How To Draft A Front Bodice Sloper: Update

slopermain image How To Draft A Front Bodice Sloper: Update

I cannot express the importance of a sloper. A sloper, or block, is a basic bodice, sleeve, skirt, pant, or dress pattern that is made to fit a particular individual, size, or mannequin exactly and perfectly. It has minimal darts and is usually sewn with muslin or some other light-weight cotton fabric. From this pattern, other patterns can be drafted by slashing and opening, slashing and spreading, slashing and overlapping, or other pattern manipulation techniques (unless the design requires draping, in which case the pattern is made by draping and then trueing). A sloper is also a good tool to use throughout the design process because when patterns are manipulated, shapes can become distorted  and it’s a good habit to compare the shapes of the manipulated pattern to the shapes of the sloper pattern so that the original pattern shapes are maintained as much as possible. Throughout the design process, I’m constantly going back to see that the armhole depth/length/shape is as close to my sloper as I can get it. A sloper is also a good tool to use when dealing with commercial patterns – you can compare specs and pattern shapes and adjust the commercial pattern as needed so that it is as close to your sloper as possible.

Below I show you my method, which I have used personally, to draft a sloper. My method differs from a textbook  in the amount of ease that is built into the pattern. If a sloper is supposed to be the closest approximation of your body in fabric form, why add 2” of ease at the bust?  This is what every textbook I have read suggests. A sloper should be form fitting but also moveable. The amount of ease I build into the sloper pattern gives just enough wiggle room to allow easy movement while still being fitted.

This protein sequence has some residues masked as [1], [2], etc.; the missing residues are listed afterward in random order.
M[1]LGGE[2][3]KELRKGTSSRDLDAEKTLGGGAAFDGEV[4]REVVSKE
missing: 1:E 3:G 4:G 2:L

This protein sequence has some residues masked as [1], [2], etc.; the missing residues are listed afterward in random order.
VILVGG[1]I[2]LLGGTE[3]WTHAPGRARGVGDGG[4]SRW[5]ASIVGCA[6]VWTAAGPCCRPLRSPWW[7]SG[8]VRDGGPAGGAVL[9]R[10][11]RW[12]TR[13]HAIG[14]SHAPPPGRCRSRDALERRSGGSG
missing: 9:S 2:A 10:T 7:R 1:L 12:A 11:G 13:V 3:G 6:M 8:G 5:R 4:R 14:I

Before I move on to measuring and drafting, I have a foreword. I believe that everyone is capable of drafting a perfect sloper, no matter their size. It’s all about getting the correct measurements from the get-go and meticulous fitting (this method will give you a very good fitting bodice but fine tuning the fit may be necessary to get it to fit perfectly). This stuff is simple for me because I worked with blocks, drafting, and measurements for 2 and 1/2 years when I worked in technical design for this company (I now blog for the brand) but I was in your shoes not too long ago. You can do it. I promise!